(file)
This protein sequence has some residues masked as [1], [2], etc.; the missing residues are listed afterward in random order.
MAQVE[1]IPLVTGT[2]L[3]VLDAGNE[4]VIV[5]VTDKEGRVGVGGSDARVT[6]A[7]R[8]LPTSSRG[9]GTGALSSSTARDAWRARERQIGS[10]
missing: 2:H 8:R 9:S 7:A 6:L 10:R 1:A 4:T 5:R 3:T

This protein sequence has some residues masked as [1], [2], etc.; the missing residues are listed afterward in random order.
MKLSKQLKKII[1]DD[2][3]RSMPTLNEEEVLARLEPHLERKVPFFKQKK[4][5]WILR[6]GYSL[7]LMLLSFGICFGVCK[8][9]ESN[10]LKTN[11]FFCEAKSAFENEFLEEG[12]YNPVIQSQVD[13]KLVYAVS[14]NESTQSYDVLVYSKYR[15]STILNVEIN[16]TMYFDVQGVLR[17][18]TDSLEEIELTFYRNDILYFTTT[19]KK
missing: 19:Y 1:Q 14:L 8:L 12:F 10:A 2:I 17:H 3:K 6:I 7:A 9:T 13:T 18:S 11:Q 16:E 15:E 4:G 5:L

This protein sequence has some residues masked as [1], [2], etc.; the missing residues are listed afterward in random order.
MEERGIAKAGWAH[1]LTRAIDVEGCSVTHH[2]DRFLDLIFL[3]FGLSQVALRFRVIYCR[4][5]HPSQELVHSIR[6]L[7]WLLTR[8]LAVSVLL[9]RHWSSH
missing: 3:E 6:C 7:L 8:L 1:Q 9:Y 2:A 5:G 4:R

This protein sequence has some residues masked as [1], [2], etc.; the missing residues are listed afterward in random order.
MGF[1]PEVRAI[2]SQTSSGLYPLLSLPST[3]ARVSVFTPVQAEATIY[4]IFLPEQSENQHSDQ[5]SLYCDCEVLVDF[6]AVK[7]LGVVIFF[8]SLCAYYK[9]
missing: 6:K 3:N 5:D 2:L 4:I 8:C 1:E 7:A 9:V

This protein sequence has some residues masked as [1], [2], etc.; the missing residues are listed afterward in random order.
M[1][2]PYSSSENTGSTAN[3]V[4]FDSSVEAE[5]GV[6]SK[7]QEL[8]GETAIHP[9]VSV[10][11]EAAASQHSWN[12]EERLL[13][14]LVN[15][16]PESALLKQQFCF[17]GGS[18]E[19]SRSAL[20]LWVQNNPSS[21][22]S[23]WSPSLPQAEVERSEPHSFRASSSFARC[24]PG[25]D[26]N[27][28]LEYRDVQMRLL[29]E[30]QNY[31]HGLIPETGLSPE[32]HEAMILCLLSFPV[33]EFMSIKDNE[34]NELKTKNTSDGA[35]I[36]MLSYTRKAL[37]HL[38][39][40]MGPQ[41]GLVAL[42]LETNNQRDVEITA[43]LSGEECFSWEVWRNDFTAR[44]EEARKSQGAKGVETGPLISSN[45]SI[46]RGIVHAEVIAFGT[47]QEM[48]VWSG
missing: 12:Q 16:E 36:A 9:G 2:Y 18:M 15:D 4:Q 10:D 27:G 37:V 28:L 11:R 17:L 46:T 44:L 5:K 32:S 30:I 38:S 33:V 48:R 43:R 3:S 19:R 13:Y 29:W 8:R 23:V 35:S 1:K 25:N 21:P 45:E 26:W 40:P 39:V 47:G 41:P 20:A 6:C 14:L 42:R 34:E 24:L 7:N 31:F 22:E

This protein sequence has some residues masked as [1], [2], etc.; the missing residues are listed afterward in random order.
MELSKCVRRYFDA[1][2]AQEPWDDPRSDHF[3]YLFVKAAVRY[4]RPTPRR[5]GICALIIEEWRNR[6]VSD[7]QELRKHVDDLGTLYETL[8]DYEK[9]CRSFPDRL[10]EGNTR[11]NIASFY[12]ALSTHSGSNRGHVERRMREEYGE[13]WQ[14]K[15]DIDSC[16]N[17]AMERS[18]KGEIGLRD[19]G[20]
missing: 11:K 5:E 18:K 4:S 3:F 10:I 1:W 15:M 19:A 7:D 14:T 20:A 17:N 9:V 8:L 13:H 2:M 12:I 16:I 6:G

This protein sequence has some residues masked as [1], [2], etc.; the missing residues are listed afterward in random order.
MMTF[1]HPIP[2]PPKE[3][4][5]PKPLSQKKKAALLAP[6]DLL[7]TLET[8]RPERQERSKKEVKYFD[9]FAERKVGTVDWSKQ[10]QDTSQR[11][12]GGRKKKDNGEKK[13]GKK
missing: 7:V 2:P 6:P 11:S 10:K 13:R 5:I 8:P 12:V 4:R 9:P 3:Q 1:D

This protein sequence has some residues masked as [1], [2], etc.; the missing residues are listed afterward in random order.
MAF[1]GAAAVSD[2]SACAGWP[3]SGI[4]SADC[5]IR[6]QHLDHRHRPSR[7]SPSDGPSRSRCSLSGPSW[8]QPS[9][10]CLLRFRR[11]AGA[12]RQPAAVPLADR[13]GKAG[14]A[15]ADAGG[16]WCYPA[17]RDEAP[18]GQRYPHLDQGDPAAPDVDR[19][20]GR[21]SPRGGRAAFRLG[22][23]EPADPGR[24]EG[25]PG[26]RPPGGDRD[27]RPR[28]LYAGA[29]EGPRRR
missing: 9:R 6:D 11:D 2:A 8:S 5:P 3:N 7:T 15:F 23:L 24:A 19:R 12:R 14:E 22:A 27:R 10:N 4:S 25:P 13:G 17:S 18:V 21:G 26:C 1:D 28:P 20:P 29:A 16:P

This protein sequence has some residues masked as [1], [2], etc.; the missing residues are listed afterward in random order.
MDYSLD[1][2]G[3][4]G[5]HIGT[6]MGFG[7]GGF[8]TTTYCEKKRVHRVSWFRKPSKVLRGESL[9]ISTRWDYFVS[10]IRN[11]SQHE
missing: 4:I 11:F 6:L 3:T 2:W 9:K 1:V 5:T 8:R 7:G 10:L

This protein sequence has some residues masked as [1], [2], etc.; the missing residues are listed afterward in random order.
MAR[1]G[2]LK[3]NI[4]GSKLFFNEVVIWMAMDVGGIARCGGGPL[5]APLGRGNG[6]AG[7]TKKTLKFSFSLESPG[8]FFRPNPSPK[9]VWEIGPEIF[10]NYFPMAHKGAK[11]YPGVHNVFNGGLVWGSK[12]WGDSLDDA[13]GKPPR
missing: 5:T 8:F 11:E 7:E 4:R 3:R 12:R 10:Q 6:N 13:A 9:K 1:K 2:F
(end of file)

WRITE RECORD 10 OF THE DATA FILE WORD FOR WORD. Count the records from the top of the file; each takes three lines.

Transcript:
This protein sequence has some residues masked as [1], [2], etc.; the missing residues are listed afterward in random order.
MAR[1]G[2]LK[3]NI[4]GSKLFFNEVVIWMAMDVGGIARCGGGPL[5]APLGRGNG[6]AG[7]TKKTLKFSFSLESPG[8]FFRPNPSPK[9]VWEIGPEIF[10]NYFPMAHKGAK[11]YPGVHNVFNGGLVWGSK[12]WGDSLDDA[13]GKPPR
missing: 5:T 8:F 11:E 7:E 4:R 3:R 12:R 10:Q 6:N 13:A 9:K 1:K 2:F